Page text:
The 1500+ rating I built through modest success in Scrabble tourneys in Louisiana and Texas put me squarely in Division 2 of the National Scrabble Championship in Orlando. After Day One I wished they could demote me to Division 3 or lower.
Registration on Friday preceded the tournaments start on Saturday. The walk through the giant hotel and conference center took at least 10 minutes. I was very happy to see another apparent Scrabble player heading toward me as I followed the hotel desk clerk's directions to the Scrabble venue. When I found it I offered to hug the registrar, but settled for a handshake. Registration involved filling out a W-9 form, authorizing the IRS to withhold income tax from my winnings ("ha!"). I also got a cap, T-shirt, and a new Trivial Pursuit game (Hasbro's contribution) in a canvas Scrabble bag. On the way out we found a drop-off point just feet rather than seeming miles from the playing room.
I showed up on Saturday full of enthusiasm, if not new words or recent practice in live games against top competition. My last tournament was the NAST event in Baton Rouge in February. My Game One opponent was Jack from New York. I played him at the New York City Scrabble Club on Christmas night several years ago. He wiped me out then; I did a little better on Saturday. He exchanged seven on the game's first play. The tiles he drew made AVOIDErS on his second play. I came back with TARRIERS and then PAINTeD to take a 22-point lead. Later Jack played the little word UN to create a new opening. I considered blocking, but went with ZA for 33 and a 55-point lead. Bad choice. Jack bingoed with LICENSE and SUN. I still held a 15-point lead with myn response of REVS for 30. My next play cost me the game. Jack put PRE in front of the Z to make PREZ. I considered covering the new opening, but went for ROM at the bottom of the board for 22. Down came QUA for 46 and my goose was cooked, even though LUV left me only 9 back. I had tracked the tiles and should have recognized the danger of QUA being played. Defeat snatched from the jaws of victory. Final score Jack 459; Dave 430. 0-1, -29.
My Game Two opponent was soft-spoken, gracious Wendell from Florida. I played this game entirely from behind after he found ROlAMITE on his third play. RINgERS pulled me to within 7, but my last hope died with he played VANITY on his next-to-last play. Final score - 392-406; overall 0-2, -43.
I played Elspeth (a Scottish variant of Elizabeth), also from Florida. Playing first (though I'm not sure if I was supposed to - the NSA changed to rules for this), I played the easy-to-find RELINED. Elspeth came back a few turns later with MEDIAtE. From there the game stayed with 10 points until I pulled the tiles for QUANTS for 45 and the win - 394-389, a big five points. Overall 1-2, -38.
Game Four with Judy from Massachusetts got off to a similarly auspicious start. After opening with JAMBE for 48 and following with AEDILES for 77, my lead was 151-37. Judy roared back with EROTICAL, PESTERED and WInELIKE* to retake the lead, the latter of which is phony. Having seen so many -LIKE words, I never questioned whether WINELIKE* was good. It turns out that WIrELIKE, playable from the same rack, is good. The game ended soon after my desperation play of EROTICANA, which drew a laugh from Judy as she challenged it off. I told her that it another 20 or 30 years it might make the dictionary - an eroticana being a gun-and-knife-show-like for adult sex toys. In fact, I'm going to Google that "word" and see what happens. Though I didn't get a lot of hits, the word seems to already exist to describe pornography collections. Final score - 378-431; overall 1-3, -91.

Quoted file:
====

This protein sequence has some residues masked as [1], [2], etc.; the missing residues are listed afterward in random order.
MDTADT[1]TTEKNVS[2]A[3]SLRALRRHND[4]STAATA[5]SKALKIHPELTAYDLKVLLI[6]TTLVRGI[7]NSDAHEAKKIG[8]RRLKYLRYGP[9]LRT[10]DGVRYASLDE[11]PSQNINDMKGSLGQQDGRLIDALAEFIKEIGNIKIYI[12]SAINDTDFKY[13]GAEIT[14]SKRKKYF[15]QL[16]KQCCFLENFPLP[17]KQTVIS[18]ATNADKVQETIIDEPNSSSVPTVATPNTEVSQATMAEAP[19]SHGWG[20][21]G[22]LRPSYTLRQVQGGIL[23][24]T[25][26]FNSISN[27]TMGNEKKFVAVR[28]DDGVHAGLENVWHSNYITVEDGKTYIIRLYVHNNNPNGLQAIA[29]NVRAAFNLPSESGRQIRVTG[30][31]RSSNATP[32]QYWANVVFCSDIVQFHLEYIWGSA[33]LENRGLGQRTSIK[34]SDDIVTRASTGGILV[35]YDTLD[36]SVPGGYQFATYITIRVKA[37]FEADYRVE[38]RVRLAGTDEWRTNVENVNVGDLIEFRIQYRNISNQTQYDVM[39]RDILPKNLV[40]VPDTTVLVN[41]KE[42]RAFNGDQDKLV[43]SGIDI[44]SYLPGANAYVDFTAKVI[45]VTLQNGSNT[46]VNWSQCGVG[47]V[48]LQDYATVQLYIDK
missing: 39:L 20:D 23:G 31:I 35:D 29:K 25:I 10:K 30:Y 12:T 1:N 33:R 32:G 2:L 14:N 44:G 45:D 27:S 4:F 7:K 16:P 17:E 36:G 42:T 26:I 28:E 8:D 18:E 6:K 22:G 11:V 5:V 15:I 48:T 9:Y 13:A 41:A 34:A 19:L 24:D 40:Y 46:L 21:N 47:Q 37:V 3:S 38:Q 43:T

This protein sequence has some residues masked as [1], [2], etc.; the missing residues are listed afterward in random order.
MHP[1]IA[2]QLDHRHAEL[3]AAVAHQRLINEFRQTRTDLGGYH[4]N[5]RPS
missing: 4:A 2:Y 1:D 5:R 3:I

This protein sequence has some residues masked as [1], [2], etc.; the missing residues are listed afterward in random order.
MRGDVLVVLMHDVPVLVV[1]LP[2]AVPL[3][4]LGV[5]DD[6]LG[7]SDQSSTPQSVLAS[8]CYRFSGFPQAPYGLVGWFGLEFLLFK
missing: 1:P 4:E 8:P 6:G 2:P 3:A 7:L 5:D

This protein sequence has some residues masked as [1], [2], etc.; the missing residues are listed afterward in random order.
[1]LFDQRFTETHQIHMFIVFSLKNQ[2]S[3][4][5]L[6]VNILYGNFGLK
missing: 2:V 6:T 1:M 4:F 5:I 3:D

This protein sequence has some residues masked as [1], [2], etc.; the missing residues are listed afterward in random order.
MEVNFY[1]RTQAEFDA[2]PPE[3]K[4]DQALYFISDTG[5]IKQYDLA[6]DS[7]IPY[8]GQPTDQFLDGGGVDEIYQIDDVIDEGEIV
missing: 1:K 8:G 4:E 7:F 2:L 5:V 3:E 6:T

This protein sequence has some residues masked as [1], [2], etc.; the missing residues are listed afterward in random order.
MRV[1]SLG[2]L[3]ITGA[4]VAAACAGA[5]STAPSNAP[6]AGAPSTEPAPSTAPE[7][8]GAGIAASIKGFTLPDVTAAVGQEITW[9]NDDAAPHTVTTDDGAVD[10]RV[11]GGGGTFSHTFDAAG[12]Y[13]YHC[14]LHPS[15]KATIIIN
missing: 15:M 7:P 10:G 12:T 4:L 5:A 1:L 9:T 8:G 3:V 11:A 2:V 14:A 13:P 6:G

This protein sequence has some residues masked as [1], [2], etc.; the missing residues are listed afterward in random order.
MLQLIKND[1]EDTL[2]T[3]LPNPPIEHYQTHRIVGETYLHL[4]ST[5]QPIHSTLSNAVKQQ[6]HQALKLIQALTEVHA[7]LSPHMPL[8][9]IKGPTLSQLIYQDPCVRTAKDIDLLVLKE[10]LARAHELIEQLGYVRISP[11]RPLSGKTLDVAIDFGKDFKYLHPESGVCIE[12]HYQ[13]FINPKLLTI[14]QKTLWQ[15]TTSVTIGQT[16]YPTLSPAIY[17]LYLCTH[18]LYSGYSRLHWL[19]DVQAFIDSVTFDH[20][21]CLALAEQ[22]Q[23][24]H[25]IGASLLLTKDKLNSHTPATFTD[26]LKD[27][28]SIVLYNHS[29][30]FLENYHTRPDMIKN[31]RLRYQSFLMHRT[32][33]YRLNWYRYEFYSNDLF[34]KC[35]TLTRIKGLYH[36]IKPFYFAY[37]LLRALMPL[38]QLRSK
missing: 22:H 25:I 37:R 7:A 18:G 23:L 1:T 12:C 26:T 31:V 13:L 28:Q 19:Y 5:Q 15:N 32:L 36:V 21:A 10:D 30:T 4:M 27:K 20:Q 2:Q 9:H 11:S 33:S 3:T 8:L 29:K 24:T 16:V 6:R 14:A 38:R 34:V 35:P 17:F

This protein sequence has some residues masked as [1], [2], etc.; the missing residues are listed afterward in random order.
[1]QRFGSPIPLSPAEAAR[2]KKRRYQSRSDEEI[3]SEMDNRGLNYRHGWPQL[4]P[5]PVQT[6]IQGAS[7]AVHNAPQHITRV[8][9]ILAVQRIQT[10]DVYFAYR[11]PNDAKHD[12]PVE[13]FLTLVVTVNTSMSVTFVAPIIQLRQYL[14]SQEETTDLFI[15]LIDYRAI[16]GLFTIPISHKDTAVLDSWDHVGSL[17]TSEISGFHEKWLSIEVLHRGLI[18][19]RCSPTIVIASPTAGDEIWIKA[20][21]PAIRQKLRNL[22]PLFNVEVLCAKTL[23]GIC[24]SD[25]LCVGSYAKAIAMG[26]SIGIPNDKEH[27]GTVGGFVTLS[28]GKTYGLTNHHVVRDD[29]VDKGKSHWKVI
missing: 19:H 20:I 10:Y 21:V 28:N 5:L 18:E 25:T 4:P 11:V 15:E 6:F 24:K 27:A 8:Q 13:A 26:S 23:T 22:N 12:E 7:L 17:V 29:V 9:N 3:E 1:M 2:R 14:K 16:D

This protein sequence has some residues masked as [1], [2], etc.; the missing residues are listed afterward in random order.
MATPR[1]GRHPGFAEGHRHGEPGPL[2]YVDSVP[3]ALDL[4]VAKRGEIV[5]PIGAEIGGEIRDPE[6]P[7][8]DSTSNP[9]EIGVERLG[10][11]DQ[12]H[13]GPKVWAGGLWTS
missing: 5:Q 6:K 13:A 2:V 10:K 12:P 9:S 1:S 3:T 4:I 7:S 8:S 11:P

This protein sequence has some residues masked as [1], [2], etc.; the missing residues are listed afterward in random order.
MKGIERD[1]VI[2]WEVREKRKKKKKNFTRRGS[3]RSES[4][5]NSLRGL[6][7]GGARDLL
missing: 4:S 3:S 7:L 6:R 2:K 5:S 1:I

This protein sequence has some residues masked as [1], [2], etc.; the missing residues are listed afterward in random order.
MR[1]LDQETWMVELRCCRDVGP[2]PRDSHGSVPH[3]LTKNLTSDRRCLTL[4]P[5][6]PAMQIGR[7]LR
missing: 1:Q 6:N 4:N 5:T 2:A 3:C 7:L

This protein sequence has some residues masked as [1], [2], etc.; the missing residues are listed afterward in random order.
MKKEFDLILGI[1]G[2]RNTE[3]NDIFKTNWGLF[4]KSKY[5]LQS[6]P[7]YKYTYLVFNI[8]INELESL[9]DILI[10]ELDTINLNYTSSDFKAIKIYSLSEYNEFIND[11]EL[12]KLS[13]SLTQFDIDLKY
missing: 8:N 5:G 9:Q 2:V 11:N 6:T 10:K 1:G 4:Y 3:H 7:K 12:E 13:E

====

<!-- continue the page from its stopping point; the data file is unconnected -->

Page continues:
My Game Five opponent was Glenda from Oklahoma. I've played her several times in Texas tournaments and usually won the game. In the first half of the game, she got two bingos (ANTENNAS and HASTIER) to my one (OPERATiC). Later she made a beautiful play, front-extending ZED to LIONIZED for 36. I drew the second blank, but couldn't cash it for a game-winning bingo. In fact, the search put me 9 seconds into overtime and cost me another 10 points. Final score 365-441; overall 1-4; -167.
Mike from Florida got the first bingo, ENGORGE, on his second play of Game Six. I spent the rest of the game trying to keep the board open for my own answering play. When I finally played SpOONER* (which is phony; SNOOzER and SNOOpER from the same tiles are good), it was too late. Mike let the play go because he could still win. My tracking was poor and I even let him get TZAR for 23 to go out and catch me with seven points on my rack. Final score 314-373; overall 1-5; -226.
Game Seven against the lovely Joan from New York looked like it would be my salvation for the day. This may have been the game where I landed in the back row ("death row" to some) -- the last line of tables in each division where those at the bottom of the standings battle it out with one another. Although I decided not to play GHIBLIS on the first play (was afraid of misspelling it), everything went beautifully (CURSERS for 83 being the prettiest play) as I built a 290-189 lead. Then I blocked the wrong spot and watched Joan play mANQUE for 72 and AZO for 48, the latter of which I should have seen coming, much like QUA in Game One. Joan converted the second blank into HaD for a modest 22, but enough to win the game. Score 379-392; overall 1-6, -239.
Exhaustion didn't help me much at the end of Game Seven. Almost every game was close and required a lot of thinking. With an ugly 1-6 record, I couldn't get out quickly enough for a post-game beer. Looming on the first game of Day Two would be Connie from Philadelphia, an on-line nemesis from a few years back.